To be clear, these old-world taboos concerning cleanliness and contamination still exist in many parts of India and still perpetuate the oppressive hierarchies of caste and gender. They seem very removed from the steps we’re all taking to combat an actual virus that has killed more than 230,000 people around the globe. Even still, my family’s protocols around saliva, droplets and fluids equip me to be cautious about coming into close contact with others. When you’re trained to keep your distance within the same household, keeping six feet away from strangers is a piece of cake. 

As I reflect on the outmoded practices of the community I was raised in, normal aspects of my upbringing that I do not observe as an adult, I am led back to the other confines of my youth ― walls built on nostalgia, loss and fear that kept out reckless assimilation, walls within which the real pathogen was total and unfettered Americanness.

For many South Asian late-millennials, or those of us who grew up in the 1990s, the constraints of living under pandemic eerily recall our strict upbringings. We instinctively recognize the pangs of FOMO, as we would watch our more American friends casually go to the mall or the movies, parties and dances, while any of those excursions for me would involve stages of begging, pleading and case-making.

For children of immigrants, the lives we led at home were the lives we led with necessary cunning and resourcefulness, elaborate systems to let the outside world in, without breaking any walls.

The truth is, in an extremely diverse but also xenophobic middle-class town in New Jersey, “going out” wasn’t always fun, easy or safe. In middle school, my whip-smart best friend ― who wore a hijab ― and I would avoid walking past the bus line, ever vigilant to the many taunts and threats hurled at us. And this was before 9/11. After that day, it became difficult to go outside in my town. I made my parents affix American flags to their car. I hated when my mom wore a salwar kameez or a sari, even to the front porch. And so, sometimes, it was easier to just stay home. 

For us children of immigrants, first-generation Americans from traditional families, the lives we led at home were the lives we led with necessary cunning and resourcefulness, elaborate systems to let the outside world in, without breaking any walls –- without going out. The internet was expanding rapidly, and though there was no social media, there was the distinct titillation of a mysterious chat room, likely filled with men of all shapes and sizes, an activity that felt more dangerous and exciting than a shopping trip to Claire’s. There was soft, well-intentioned catfishing on my parents’ desktop through AIM; there were code words and landline ring patterns (two rings followed by a hangup means call him back); there was crush-related whoopee over the phone with my best friend (from the safety of my parents’ car in the garage).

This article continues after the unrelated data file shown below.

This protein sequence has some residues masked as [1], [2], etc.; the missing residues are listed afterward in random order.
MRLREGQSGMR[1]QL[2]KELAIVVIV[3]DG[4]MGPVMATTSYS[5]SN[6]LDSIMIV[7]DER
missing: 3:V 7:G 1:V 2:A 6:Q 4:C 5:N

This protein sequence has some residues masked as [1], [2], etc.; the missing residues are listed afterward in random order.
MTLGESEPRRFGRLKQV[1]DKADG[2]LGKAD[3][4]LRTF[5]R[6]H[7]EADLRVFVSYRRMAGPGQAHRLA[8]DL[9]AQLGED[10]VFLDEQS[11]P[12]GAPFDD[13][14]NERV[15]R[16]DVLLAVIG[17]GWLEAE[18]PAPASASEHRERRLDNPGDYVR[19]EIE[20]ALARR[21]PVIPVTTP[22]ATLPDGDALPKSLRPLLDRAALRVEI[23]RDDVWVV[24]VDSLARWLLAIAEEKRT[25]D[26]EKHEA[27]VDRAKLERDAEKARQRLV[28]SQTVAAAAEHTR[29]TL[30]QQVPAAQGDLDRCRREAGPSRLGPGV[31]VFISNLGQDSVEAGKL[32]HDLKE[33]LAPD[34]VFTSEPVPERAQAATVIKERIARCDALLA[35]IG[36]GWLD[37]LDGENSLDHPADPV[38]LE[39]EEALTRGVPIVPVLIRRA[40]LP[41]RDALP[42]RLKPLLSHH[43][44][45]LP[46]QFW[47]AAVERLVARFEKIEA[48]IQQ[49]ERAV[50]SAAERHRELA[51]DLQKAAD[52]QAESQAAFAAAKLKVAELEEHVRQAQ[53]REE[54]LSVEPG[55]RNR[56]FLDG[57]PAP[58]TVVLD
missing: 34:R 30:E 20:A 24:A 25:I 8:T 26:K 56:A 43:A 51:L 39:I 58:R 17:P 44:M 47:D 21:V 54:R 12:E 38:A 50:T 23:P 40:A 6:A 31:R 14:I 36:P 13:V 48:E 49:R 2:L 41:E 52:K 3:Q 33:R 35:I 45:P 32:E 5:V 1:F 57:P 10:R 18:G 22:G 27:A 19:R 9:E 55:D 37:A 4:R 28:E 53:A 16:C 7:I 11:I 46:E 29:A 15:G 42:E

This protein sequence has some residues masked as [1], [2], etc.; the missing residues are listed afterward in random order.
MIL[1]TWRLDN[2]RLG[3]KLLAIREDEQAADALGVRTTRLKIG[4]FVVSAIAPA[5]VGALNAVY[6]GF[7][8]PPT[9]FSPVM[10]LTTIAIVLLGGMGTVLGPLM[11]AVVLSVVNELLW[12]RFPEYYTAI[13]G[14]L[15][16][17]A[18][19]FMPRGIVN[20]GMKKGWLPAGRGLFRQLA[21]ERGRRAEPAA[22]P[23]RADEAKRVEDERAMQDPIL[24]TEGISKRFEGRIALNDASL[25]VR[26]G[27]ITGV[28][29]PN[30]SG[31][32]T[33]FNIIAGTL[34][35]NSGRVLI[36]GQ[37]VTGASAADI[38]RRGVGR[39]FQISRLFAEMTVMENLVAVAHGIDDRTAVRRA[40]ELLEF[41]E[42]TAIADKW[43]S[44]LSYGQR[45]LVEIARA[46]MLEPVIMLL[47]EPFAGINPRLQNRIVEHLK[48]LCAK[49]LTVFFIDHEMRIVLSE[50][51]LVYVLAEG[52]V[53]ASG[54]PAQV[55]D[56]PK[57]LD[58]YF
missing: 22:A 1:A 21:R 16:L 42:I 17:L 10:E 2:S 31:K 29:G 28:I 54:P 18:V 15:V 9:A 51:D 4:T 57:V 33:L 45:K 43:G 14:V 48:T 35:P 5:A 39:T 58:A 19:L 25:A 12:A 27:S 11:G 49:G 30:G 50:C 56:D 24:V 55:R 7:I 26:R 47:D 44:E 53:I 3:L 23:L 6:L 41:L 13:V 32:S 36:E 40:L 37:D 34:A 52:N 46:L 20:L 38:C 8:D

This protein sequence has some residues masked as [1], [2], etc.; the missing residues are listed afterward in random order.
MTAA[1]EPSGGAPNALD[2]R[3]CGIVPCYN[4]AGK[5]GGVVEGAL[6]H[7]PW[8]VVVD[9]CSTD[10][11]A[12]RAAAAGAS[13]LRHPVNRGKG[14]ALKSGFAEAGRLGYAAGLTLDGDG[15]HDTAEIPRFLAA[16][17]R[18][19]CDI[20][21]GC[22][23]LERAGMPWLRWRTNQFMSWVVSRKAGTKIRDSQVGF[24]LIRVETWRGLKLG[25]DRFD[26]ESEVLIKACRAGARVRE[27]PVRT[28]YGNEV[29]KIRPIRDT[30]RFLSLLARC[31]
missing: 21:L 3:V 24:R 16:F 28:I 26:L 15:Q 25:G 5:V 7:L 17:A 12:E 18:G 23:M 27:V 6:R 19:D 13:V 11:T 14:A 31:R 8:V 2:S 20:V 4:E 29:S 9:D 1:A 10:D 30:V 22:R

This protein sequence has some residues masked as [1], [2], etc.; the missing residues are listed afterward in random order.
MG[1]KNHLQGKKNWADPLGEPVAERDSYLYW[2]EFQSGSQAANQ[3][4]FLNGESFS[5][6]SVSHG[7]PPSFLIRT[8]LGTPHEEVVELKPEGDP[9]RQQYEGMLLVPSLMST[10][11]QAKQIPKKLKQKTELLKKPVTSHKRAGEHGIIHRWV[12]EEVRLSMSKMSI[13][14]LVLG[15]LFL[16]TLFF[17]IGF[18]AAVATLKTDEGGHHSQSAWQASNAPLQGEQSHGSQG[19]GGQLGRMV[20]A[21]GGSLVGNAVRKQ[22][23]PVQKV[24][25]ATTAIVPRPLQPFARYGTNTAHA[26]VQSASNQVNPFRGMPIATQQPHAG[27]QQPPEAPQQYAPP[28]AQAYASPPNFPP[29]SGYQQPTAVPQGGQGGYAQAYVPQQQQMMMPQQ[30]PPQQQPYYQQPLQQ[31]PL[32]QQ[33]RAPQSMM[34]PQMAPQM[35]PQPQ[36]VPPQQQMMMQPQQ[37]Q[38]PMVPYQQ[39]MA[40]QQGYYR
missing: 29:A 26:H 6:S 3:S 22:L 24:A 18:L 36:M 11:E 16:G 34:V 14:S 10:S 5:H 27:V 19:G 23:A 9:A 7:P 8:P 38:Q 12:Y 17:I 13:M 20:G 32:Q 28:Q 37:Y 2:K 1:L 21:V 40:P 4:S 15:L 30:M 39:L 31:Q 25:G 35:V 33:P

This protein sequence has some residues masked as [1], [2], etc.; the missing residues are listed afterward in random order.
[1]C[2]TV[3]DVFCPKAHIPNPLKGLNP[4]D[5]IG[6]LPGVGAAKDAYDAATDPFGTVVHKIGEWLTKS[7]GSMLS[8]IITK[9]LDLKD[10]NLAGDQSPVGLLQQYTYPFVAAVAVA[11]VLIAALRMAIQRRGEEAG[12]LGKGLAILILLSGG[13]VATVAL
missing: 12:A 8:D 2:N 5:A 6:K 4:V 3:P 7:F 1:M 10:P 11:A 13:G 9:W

As a teenager, my family’s rituals and cultural expectations felt repressive and unfair. So it is all the more surprising that they could instead be a twisted blessing -- a rehearsal for staying sane, functional, even intermittently productive in these unsettling times.

I can draw a straight line from the “remote” adolescence I spent online to my remote life now under lockdown. I didn’t have to worry about how I looked, how “weird,” “ethnic” or unconventional I appeared to other people. Online, I sparkled with wit and charisma. I lived freely and wildly at a distance, reinventing myself in Comic Sans. And so Gmail, iMessage, Zoom chat windows: these are my uninhibited safe spaces, dance halls of drollery and wordplay, formats I’d like to think I am ― to this day ― simply awesome at. 

Of course, a lot has changed since then: The way technology allows us to virtually be in the same room, the growing embrace of diversity and multiculturalism in the media, the beautiful cross-contamination between my two worlds. What’s more, there is no comparison between my quasi-quarantined adolescence and self-isolation now, as millions of financially and food-insecure Americans struggle, while others watch the vulnerable become extremely ill, and sometimes die ― all from a painful distance. After all, I was still able to go to school, learn and socialize in person, ride my bike to and from my summer job at the dry cleaners, rely on my parents for food and shelter, flourish in middle-class safety. For many in the last two months, these options are simply, and unjustly, unavailable. 

As a teenager, my family’s rituals and cultural expectations felt repressive and unfair. And so it is all the more surprising that they could instead be a twisted blessing ― a rehearsal for staying sane, functional, even intermittently productive in these unsettling times. Here in the spring of 2020, with my partner and our dog, I think of how tickled teenage-me would be to see the tables turned for those Americans who are financially and food-secure, healthy and safe, trying to find everyday comfort and joy from within their homes, and just trying to ride this out, like a lanky, frizzy-haired brown girl once did.